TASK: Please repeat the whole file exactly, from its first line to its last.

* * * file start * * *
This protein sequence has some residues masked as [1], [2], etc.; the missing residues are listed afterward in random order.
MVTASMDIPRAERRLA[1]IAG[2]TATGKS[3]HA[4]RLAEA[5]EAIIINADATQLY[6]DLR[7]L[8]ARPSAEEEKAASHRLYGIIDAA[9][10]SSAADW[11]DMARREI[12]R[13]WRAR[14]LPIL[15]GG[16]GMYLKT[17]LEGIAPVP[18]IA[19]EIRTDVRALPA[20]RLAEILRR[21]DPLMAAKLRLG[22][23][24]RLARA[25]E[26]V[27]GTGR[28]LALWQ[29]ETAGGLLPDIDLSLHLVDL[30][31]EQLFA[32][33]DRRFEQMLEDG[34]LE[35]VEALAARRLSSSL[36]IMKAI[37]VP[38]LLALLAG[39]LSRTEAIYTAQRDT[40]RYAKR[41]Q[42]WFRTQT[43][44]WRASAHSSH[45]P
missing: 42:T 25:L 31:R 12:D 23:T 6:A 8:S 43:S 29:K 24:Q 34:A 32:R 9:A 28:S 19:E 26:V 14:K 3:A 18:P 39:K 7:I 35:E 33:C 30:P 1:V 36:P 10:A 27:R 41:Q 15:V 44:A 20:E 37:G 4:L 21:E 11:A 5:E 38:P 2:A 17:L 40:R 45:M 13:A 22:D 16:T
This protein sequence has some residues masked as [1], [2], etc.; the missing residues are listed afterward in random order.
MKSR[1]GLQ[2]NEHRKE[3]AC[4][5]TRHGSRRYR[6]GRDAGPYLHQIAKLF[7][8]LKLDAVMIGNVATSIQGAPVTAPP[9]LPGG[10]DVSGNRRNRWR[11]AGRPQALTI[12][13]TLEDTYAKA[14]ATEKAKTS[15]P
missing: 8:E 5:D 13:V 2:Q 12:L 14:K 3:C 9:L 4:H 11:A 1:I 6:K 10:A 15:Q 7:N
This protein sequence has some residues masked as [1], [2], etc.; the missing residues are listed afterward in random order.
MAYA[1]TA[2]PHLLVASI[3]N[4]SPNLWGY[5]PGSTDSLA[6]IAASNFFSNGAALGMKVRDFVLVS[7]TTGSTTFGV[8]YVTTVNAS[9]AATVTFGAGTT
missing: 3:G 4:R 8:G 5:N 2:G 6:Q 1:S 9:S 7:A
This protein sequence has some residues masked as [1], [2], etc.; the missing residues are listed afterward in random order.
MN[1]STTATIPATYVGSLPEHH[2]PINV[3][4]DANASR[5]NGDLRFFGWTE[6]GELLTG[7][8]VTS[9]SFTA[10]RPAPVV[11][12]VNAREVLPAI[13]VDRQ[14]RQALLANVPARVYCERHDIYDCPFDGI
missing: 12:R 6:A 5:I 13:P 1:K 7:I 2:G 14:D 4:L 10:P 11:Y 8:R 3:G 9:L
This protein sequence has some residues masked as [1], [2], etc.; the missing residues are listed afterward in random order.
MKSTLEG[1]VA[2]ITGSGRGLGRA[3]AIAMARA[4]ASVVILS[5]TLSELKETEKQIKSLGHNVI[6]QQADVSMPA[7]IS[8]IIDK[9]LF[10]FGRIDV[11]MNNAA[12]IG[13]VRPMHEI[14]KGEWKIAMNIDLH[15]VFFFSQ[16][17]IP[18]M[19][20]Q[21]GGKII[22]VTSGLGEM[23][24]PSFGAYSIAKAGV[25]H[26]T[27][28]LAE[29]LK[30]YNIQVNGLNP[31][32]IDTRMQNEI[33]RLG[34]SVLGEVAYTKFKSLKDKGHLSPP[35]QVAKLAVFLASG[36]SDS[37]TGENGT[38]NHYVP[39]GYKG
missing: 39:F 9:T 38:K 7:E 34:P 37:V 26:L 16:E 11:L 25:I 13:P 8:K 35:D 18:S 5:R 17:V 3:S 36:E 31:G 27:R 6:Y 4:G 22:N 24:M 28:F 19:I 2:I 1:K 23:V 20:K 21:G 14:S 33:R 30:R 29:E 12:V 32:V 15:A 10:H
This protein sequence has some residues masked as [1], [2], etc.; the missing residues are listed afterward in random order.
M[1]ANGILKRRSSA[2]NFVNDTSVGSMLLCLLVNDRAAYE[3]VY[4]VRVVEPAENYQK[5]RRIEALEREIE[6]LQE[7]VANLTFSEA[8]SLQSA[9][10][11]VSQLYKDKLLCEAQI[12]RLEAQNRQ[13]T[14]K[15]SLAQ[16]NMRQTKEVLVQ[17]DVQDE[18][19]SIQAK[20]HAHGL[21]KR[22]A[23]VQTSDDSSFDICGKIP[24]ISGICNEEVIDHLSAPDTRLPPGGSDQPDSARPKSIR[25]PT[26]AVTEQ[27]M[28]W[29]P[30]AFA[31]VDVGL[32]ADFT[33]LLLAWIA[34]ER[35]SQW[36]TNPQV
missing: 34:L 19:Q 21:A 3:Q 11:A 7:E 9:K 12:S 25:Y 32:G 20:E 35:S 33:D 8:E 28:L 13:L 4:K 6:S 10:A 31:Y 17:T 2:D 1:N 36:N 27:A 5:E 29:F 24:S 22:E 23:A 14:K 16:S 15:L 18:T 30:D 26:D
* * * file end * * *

This protein sequence has some residues masked as [1], [2], etc.; the missing residues are listed afterward in random order.
MVTASMDIPRAERRLA[1]IAG[2]TATGKS[3]HA[4]RLAEA[5]EAIIINADATQLY[6]DLR[7]L[8]ARPSAEEEKAASHRLYGIIDAA[9][10]SSAADW[11]DMARREI[12]R[13]WRAR[14]LPIL[15]GG[16]GMYLKT[17]LEGIAPVP[18]IA[19]EIRTDVRALPA[20]RLAEILRR[21]DPLMAAKLRLG[22][23][24]RLARA[25]E[26]V[27]GTGR[28]LALWQ[29]ETAGGLLPDIDLSLHLVDL[30][31]EQLFA[32][33]DRRFEQMLEDG[34]LE[35]VEALAARRLSSSL[36]IMKAI[37]VP[38]LLALLAG[39]LSRTEAIYTAQRDT[40]RYAKR[41]Q[42]WFRTQT[43][44]WRASAHSSH[45]P
missing: 42:T 25:L 31:R 12:D 23:T 6:A 8:S 43:S 29:K 24:Q 34:A 32:R 9:A 28:S 19:E 26:V 14:K 3:A 18:P 39:K 7:I 35:E 33:C 30:P 1:V 36:P 10:A 27:R 41:Q 15:V 44:A 20:E 37:G 4:L 21:E 11:A 5:E 38:P 2:A 17:L 40:R 45:M 13:A 22:D 16:T
This protein sequence has some residues masked as [1], [2], etc.; the missing residues are listed afterward in random order.
MKSR[1]GLQ[2]NEHRKE[3]AC[4][5]TRHGSRRYR[6]GRDAGPYLHQIAKLF[7][8]LKLDAVMIGNVATSIQGAPVTAPP[9]LPGG[10]DVSGNRRNRWR[11]AGRPQALTI[12][13]TLEDTYAKA[14]ATEKAKTS[15]P
missing: 8:E 5:D 13:V 2:Q 12:L 14:K 3:C 9:L 4:H 11:A 1:I 6:K 10:A 15:Q 7:N
This protein sequence has some residues masked as [1], [2], etc.; the missing residues are listed afterward in random order.
MAYA[1]TA[2]PHLLVASI[3]N[4]SPNLWGY[5]PGSTDSLA[6]IAASNFFSNGAALGMKVRDFVLVS[7]TTGSTTFGV[8]YVTTVNAS[9]AATVTFGAGTT
missing: 3:G 4:R 8:G 5:N 2:G 6:Q 1:S 9:S 7:A
This protein sequence has some residues masked as [1], [2], etc.; the missing residues are listed afterward in random order.
MN[1]STTATIPATYVGSLPEHH[2]PINV[3][4]DANASR[5]NGDLRFFGWTE[6]GELLTG[7][8]VTS[9]SFTA[10]RPAPVV[11][12]VNAREVLPAI[13]VDRQ[14]RQALLANVPARVYCERHDIYDCPFDGI
missing: 12:R 6:A 5:I 13:P 1:K 7:I 2:G 14:D 4:L 10:P 11:Y 8:R 3:G 9:L
This protein sequence has some residues masked as [1], [2], etc.; the missing residues are listed afterward in random order.
MKSTLEG[1]VA[2]ITGSGRGLGRA[3]AIAMARA[4]ASVVILS[5]TLSELKETEKQIKSLGHNVI[6]QQADVSMPA[7]IS[8]IIDK[9]LF[10]FGRIDV[11]MNNAA[12]IG[13]VRPMHEI[14]KGEWKIAMNIDLH[15]VFFFSQ[16][17]IP[18]M[19][20]Q[21]GGKII[22]VTSGLGEM[23][24]PSFGAYSIAKAGV[25]H[26]T[27][28]LAE[29]LK[30]YNIQVNGLNP[31][32]IDTRMQNEI[33]RLG[34]SVLGEVAYTKFKSLKDKGHLSPP[35]QVAKLAVFLASG[36]SDS[37]TGENGT[38]NHYVP[39]GYKG
missing: 39:F 9:T 38:K 7:E 34:P 37:V 26:L 16:E 11:L 25:I 13:P 8:K 35:D 18:S 5:R 17:V 3:S 36:E 31:G 27:R 6:Y 4:G 22:N 24:M 28:F 19:I 2:I 1:K 23:V 20:K 21:G 14:S 33:R 30:R 29:E 12:V 32:V 15:A 10:H
This protein sequence has some residues masked as [1], [2], etc.; the missing residues are listed afterward in random order.
M[1]ANGILKRRSSA[2]NFVNDTSVGSMLLCLLVNDRAAYE[3]VY[4]VRVVEPAENYQK[5]RRIEALEREIE[6]LQE[7]VANLTFSEA[8]SLQSA[9][10][11]VSQLYKDKLLCEAQI[12]RLEAQNRQ[13]T[14]K[15]SLAQ[16]NMRQTKEVLVQ[17]DVQDE[18][19]SIQAK[20]HAHGL[21]KR[22]A[23]VQTSDDSSFDICGKIP[24]ISGICNEEVIDHLSAPDTRLPPGGSDQPDSARPKSIR[25]PT[26]AVTEQ[27]M[28]W[29]P[30]AFA[31]VDVGL[32]ADFT[33]LLLAWIA[34]ER[35]SQW[36]TNPQV
missing: 34:L 19:Q 21:A 3:Q 11:A 7:E 9:K 12:S 25:Y 32:G 20:E 35:S 33:D 8:E 28:L 13:L 4:K 6:S 10:A 31:Y 17:T 2:D 1:N 36:N 27:A 5:E 29:F 24:S 22:E 23:A 14:K 16:S 15:L 18:T 30:D 26:D